Breaking news out of Chile after a major earthquake struck the region on Tuesday evening.
Tsunami warnings have been issued for Chile, Peru & Ecuador after a preliminary magnitude 8.0 earthquake happened about 6:46 p.m. CT Tuesday evening just 50 miles northwest of Iquique, Chile. Tsunami watches have been issued for Colombia, Panama & Costa Rica. All watches and warnings were issued by the Pacific Tsunami Warning Center. Evacuations were ordered shortly after the quake and folks were seen rushing into city streets and away from coastal regions.
The United States Geological Survey (USGS) reported the magnitude 8.0 earthquake on their website and Facebook page, which was upgraded to a magnitude 8.2 after further evaluation. Several aftershocks also rocked the region after the initial quake, with the strongest jolt a magnitude 6.7 shortly afterward. Shock waves were felt as far away as both Peru and Bolivia. The earthquake was initially reported to be 6.21 miles deep with damage to bridges, roadways, and buildings reported. At least five people are reported dead and several fires and landslides were also reported.
Massive earthquakes are relatively common to this region, the strongest quake ever recorded in modern history occurred in Chile in 1960, measuring a magnitude 9.5. According to the USGS on their website ...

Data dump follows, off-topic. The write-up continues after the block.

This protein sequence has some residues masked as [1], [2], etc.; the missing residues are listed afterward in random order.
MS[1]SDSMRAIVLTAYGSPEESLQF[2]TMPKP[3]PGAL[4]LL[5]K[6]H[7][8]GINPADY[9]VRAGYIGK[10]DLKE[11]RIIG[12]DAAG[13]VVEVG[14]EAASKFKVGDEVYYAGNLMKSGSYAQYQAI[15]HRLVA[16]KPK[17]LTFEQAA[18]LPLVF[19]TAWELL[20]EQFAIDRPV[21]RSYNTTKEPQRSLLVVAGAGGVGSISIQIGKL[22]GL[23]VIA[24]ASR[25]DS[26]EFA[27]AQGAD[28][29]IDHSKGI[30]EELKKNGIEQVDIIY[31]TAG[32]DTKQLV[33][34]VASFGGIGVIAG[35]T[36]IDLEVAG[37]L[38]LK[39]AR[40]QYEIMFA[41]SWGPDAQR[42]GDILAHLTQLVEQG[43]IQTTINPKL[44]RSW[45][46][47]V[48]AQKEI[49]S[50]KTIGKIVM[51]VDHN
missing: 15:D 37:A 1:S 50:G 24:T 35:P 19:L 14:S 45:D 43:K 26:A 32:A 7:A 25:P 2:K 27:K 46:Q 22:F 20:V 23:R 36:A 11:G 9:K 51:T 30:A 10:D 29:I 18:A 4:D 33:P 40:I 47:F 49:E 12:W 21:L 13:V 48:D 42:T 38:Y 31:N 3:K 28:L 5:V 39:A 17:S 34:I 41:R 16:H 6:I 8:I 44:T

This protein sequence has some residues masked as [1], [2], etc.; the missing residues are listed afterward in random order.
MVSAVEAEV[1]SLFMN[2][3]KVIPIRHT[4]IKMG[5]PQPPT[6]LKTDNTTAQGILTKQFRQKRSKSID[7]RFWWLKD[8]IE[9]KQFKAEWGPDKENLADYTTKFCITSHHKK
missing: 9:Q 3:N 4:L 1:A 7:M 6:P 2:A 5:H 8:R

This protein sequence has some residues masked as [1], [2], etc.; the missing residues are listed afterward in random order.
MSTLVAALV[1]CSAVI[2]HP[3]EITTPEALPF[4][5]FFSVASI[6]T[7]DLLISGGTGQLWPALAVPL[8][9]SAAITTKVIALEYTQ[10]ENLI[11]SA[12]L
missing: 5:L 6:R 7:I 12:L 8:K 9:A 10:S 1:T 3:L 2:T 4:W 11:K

The South American arc extends over 7,000 km, from the Chilean margin triple junction offshore of southern Chile to its intersection with the Panama fracture zone, offshore of the southern coast of Panama in Central America. It marks the plate boundary between the subducting Nazca plate and the South America plate, where the oceanic crust and lithosphere of the Nazca plate begin their descent into the mantle beneath South America. The convergence associated with this subduction process is responsible for the uplift of the Andes Mountains, and for the active volcanic chain present along much of this deformation front. Relative to a fixed South America plate, the Nazca plate moves slightly north of eastwards at a rate varying from approximately 80 mm/yr in the south to approximately 65 mm/yr in the north. Although the rate of subduction varies little along the entire arc, there are complex changes in the geologic processes along the subduction zone that dramatically influence volcanic activity, crustal deformation, earthquake generation and occurrence all along the western edge of South America.
Stay tuned for more on this developing situation.